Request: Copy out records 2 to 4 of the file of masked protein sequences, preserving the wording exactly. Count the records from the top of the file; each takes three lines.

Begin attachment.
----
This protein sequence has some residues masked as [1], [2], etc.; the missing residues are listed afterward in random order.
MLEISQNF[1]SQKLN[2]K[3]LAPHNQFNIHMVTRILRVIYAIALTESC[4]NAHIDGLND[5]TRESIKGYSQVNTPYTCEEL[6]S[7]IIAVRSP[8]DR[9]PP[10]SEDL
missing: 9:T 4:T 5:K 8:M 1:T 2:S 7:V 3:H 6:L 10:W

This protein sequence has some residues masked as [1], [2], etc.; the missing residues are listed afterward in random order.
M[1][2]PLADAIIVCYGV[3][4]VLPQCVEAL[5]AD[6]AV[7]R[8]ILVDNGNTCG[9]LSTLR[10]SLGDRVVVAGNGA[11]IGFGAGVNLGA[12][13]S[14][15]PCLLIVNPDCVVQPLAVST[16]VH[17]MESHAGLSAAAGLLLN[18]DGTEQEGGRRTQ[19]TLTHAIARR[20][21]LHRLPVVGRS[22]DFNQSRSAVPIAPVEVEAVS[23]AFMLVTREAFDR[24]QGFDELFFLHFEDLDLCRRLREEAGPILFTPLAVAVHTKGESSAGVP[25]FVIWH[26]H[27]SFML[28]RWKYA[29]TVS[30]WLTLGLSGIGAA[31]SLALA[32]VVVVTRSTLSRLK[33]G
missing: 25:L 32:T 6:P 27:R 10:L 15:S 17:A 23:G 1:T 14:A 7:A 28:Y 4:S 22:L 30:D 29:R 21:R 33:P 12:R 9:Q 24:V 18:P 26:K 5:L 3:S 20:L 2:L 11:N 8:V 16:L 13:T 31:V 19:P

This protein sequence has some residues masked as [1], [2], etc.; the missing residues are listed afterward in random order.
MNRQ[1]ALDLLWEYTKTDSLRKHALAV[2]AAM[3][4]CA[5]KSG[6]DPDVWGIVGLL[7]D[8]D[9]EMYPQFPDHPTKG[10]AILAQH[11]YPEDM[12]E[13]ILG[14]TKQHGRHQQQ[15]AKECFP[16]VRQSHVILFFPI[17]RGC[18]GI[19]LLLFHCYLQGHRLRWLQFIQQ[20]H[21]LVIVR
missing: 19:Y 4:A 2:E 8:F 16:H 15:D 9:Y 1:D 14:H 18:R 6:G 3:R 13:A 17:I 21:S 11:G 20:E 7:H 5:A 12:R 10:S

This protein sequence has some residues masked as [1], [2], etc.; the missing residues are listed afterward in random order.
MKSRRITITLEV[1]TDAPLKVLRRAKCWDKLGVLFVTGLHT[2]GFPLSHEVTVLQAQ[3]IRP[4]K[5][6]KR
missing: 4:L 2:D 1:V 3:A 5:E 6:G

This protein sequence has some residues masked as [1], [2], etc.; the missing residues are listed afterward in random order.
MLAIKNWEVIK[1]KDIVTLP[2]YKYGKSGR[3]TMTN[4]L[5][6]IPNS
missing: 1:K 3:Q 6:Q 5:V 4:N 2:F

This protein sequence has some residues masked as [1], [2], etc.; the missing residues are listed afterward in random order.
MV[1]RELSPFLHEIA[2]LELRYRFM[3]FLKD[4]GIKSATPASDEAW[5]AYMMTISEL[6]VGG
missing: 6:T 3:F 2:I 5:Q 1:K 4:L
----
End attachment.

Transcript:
This protein sequence has some residues masked as [1], [2], etc.; the missing residues are listed afterward in random order.
M[1][2]PLADAIIVCYGV[3][4]VLPQCVEAL[5]AD[6]AV[7]R[8]ILVDNGNTCG[9]LSTLR[10]SLGDRVVVAGNGA[11]IGFGAGVNLGA[12][13]S[14][15]PCLLIVNPDCVVQPLAVST[16]VH[17]MESHAGLSAAAGLLLN[18]DGTEQEGGRRTQ[19]TLTHAIARR[20][21]LHRLPVVGRS[22]DFNQSRSAVPIAPVEVEAVS[23]AFMLVTREAFDR[24]QGFDELFFLHFEDLDLCRRLREEAGPILFTPLAVAVHTKGESSAGVP[25]FVIWH[26]H[27]SFML[28]RWKYA[29]TVS[30]WLTLGLSGIGAA[31]SLALA[32]VVVVTRSTLSRLK[33]G
missing: 25:L 32:T 6:P 27:R 10:L 15:S 17:A 23:G 1:T 14:A 7:A 28:Y 4:S 22:L 30:D 29:R 21:R 33:P 12:R 9:Q 24:V 18:P 26:K 5:L 3:S 20:L 2:L 11:N 8:V 16:L 13:T 31:V 19:P

This protein sequence has some residues masked as [1], [2], etc.; the missing residues are listed afterward in random order.
MNRQ[1]ALDLLWEYTKTDSLRKHALAV[2]AAM[3][4]CA[5]KSG[6]DPDVWGIVGLL[7]D[8]D[9]EMYPQFPDHPTKG[10]AILAQH[11]YPEDM[12]E[13]ILG[14]TKQHGRHQQQ[15]AKECFP[16]VRQSHVILFFPI[17]RGC[18]GI[19]LLLFHCYLQGHRLRWLQFIQQ[20]H[21]LVIVR
missing: 19:Y 4:A 2:E 8:F 16:H 15:D 9:Y 1:D 14:H 18:R 6:G 3:R 13:A 17:I 21:S 11:G 20:E 7:H 5:A 12:R 10:S

This protein sequence has some residues masked as [1], [2], etc.; the missing residues are listed afterward in random order.
MKSRRITITLEV[1]TDAPLKVLRRAKCWDKLGVLFVTGLHT[2]GFPLSHEVTVLQAQ[3]IRP[4]K[5][6]KR
missing: 4:L 2:D 1:V 3:A 5:E 6:G